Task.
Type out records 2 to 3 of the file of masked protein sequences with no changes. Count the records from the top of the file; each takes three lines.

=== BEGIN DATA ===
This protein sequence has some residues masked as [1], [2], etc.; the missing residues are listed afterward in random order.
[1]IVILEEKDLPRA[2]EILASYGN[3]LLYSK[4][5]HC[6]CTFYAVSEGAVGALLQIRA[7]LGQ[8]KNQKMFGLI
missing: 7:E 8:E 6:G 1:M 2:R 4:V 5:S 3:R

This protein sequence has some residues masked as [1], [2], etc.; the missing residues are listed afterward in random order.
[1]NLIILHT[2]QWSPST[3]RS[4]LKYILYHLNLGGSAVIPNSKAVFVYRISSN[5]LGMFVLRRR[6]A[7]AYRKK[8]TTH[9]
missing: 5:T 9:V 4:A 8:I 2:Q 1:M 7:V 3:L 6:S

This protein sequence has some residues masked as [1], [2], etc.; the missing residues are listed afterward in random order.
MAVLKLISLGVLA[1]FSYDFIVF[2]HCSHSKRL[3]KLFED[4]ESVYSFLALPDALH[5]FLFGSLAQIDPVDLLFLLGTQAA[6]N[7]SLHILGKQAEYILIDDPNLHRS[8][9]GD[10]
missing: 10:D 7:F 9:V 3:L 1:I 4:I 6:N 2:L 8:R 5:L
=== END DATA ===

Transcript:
This protein sequence has some residues masked as [1], [2], etc.; the missing residues are listed afterward in random order.
[1]NLIILHT[2]QWSPST[3]RS[4]LKYILYHLNLGGSAVIPNSKAVFVYRISSN[5]LGMFVLRRR[6]A[7]AYRKK[8]TTH[9]
missing: 5:T 9:V 4:A 8:I 2:Q 1:M 7:V 3:L 6:S

This protein sequence has some residues masked as [1], [2], etc.; the missing residues are listed afterward in random order.
MAVLKLISLGVLA[1]FSYDFIVF[2]HCSHSKRL[3]KLFED[4]ESVYSFLALPDALH[5]FLFGSLAQIDPVDLLFLLGTQAA[6]N[7]SLHILGKQAEYILIDDPNLHRS[8][9]GD[10]
missing: 10:D 7:F 9:V 3:L 1:I 4:I 6:N 2:L 8:R 5:L